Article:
Much Ado about Nothing


Am I allowed to have a play? As an English teacher, I have had to teach a LOT of Shakespeare and this one is by far my favourite. I love the humour and wordplay between Beatrice and Benedick and she is a fantastic character. I actually have a necklace with a quote from the play: “I love you with so much of my heart that there is none left to protest.”

Gone with the Wind


I had seen the film version of Gone with the Wind many times before I actually got around to reading the book – well it is 1,000 pages long! When I was pregnant with my daughter, we had the name Scarlett on our list and I decided it was time to read the book. It is very different from the film – and Scarlett O’Hara is possibly a less likeable character – but I absolutely loved it and we did name our daughter after her. I guess I only have myself to blame for her sass!

Game of Thrones


I came late to the party with Game of Thrones because I didn’t think it would be my kind of thing. However, I picked up a copy in a charity shop to see what all the fuss was about and I was so hooked that I went straight online to buy the whole set. I wouldn’t say I so much as read the series as devoured it – the whole thing in about two months. The plot had me gripped and I am in awe of how George RR Martin can write in a way that we can keep all these characters in our heads as we read. When I finished the last page, I was bereft.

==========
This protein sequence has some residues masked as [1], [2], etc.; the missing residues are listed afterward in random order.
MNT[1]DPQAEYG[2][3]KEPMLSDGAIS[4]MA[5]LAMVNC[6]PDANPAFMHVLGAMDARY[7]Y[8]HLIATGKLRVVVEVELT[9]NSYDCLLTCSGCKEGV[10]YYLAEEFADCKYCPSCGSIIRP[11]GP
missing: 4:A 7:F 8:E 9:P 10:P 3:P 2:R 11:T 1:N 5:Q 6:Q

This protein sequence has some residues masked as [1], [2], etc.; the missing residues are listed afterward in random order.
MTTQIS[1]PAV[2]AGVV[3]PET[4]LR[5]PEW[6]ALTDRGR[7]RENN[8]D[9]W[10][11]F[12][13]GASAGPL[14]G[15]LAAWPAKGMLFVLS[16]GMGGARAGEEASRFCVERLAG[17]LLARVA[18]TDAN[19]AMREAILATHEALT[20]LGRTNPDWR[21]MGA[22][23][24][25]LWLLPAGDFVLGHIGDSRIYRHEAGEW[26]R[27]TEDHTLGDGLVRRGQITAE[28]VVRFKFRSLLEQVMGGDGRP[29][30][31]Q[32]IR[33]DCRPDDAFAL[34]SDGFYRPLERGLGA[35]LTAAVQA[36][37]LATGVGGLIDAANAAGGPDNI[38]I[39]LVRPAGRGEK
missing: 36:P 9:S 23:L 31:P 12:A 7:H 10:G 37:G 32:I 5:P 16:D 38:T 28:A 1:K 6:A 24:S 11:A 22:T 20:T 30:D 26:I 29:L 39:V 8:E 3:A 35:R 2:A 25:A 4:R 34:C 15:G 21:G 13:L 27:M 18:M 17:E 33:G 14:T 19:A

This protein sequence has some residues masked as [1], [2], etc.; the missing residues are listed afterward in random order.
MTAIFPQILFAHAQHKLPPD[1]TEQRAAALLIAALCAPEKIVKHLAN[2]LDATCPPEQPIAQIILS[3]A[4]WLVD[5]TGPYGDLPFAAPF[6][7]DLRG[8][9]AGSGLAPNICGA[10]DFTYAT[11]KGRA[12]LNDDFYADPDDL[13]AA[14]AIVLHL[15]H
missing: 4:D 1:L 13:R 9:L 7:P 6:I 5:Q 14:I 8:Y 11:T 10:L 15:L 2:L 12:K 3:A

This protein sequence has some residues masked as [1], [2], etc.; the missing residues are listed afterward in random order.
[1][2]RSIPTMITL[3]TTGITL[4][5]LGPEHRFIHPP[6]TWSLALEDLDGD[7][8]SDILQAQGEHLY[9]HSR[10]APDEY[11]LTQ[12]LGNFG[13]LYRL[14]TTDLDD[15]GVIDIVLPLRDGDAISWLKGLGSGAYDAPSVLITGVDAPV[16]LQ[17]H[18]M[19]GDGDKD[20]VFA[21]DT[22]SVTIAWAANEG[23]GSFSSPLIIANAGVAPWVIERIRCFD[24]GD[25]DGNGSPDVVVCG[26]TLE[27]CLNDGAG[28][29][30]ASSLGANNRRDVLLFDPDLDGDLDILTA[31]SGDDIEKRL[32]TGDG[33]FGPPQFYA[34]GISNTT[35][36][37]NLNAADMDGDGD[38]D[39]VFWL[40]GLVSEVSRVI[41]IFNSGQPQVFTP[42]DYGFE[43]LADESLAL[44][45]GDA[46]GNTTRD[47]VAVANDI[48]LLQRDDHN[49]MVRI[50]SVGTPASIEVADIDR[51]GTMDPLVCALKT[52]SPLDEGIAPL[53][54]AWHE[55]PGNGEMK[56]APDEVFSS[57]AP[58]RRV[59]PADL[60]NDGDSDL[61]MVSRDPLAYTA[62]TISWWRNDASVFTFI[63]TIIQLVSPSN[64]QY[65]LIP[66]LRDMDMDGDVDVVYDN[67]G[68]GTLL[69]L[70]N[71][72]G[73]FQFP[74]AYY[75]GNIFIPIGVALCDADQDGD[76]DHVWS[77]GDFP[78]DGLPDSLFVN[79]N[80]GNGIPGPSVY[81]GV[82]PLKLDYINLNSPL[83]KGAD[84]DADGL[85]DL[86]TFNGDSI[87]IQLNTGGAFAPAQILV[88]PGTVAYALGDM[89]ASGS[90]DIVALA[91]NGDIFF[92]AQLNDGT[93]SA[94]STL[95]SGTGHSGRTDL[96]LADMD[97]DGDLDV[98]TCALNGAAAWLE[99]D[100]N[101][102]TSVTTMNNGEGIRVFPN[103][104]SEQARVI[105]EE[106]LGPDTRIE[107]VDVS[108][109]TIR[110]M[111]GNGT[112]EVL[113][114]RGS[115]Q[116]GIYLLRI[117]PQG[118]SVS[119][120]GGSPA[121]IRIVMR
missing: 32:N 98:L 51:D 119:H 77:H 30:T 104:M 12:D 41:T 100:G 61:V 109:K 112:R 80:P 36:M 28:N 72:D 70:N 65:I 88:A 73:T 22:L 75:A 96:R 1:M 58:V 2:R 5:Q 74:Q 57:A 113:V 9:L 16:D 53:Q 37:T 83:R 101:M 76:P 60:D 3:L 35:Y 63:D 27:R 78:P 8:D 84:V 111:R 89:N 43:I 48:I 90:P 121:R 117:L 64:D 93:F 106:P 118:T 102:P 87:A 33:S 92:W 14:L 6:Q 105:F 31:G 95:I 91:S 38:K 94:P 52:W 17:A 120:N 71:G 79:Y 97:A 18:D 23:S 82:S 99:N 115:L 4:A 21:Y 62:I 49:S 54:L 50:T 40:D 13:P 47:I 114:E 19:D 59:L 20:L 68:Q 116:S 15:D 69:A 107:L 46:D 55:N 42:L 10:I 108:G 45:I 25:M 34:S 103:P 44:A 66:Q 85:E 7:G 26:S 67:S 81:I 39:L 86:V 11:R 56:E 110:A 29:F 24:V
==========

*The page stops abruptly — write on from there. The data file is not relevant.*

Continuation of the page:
Into the Woods – John Yorke


This book changed my life as a writer. Having written a blog for four years, I knew how I wanted to write but I always found plotting difficult. Having that thread which keeps your reader reading on. I was introduced to this book by a fellow writer friend and it has changed the way I plan and write. It was this book which helped me to structure the novel which secured me a publishing deal. So, I guess this is the one that really did change my life!

About Emma’s book, HAPPILY NEVER AFTER

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She closed her eyes. Think with your head. Your heart can’t be trusted. Life is not a fairytale…

Rory doesn’t believe in love. She’s got far too many real problems to deal with.

She’s just bought a tumbledown house. Her mother is generally behaving like a wicked witch, insisting on calling her Aurora, and generally interfering in her (admittedly pitiful lack of) love life. And her 16-year-old daughter has finally grown out of Disney princesses and discovered dating…

But Rory’s adamant that she doesn’t need saving. In fact, the only thing she’s wishing on a star for is a bit of practical help. However, when she meets a builder whose name is John Prince and who seems to be in the habit of rescuing her (right down to finding her lost shoe one evening) she might have to face a truth as uncomfortable as hobbling home barefoot – that maybe there’s something enchanted in the air.

Her mother, daughter and friends are convinced her prince has come, but Rory just wishes everyone could let it go. Especially when she hears a story that makes her question whether he is really the hero everyone thinks he is…